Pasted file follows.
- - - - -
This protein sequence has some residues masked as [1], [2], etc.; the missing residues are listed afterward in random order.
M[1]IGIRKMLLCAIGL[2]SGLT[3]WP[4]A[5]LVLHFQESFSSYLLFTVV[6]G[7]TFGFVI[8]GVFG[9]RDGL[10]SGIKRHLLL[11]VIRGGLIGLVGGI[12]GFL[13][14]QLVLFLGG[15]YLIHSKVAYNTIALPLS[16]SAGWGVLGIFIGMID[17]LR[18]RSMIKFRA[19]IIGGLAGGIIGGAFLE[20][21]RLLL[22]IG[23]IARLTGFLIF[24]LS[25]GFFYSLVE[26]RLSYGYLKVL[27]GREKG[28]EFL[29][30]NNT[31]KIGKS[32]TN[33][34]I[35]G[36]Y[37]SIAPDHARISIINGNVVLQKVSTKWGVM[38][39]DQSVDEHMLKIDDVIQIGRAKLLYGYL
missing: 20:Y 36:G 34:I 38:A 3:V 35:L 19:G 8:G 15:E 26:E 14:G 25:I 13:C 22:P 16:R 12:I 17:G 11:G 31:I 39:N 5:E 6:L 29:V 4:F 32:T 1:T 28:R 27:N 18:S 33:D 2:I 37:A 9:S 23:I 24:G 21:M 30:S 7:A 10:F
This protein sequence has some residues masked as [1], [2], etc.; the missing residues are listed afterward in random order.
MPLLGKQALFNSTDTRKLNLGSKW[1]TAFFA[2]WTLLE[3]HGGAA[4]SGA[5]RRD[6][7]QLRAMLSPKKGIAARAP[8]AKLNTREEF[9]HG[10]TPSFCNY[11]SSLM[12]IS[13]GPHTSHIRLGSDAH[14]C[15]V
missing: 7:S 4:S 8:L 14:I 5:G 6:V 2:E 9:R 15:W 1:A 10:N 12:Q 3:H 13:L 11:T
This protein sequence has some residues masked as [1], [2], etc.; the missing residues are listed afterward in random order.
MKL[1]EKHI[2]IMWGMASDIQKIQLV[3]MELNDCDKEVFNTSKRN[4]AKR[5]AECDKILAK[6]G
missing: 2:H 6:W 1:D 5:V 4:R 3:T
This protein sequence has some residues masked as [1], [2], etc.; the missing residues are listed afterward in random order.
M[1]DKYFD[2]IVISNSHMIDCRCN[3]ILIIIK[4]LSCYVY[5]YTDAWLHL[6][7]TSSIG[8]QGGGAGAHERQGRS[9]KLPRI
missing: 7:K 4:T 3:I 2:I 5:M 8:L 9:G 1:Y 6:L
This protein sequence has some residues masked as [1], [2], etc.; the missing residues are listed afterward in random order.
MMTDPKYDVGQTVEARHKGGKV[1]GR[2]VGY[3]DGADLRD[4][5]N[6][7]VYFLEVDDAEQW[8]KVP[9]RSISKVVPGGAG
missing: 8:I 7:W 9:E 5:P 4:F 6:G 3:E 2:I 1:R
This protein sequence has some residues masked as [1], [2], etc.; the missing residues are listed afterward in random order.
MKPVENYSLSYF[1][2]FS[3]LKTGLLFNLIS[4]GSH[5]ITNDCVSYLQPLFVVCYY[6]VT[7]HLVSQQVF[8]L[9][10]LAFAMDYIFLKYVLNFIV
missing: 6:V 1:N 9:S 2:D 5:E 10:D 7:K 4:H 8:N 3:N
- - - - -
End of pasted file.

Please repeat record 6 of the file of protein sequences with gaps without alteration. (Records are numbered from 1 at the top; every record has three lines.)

This protein sequence has some residues masked as [1], [2], etc.; the missing residues are listed afterward in random order.
MKPVENYSLSYF[1][2]FS[3]LKTGLLFNLIS[4]GSH[5]ITNDCVSYLQPLFVVCYY[6]VT[7]HLVSQQVF[8]L[9][10]LAFAMDYIFLKYVLNFIV
missing: 6:V 1:N 9:S 2:D 5:E 10:D 7:K 4:H 8:N 3:N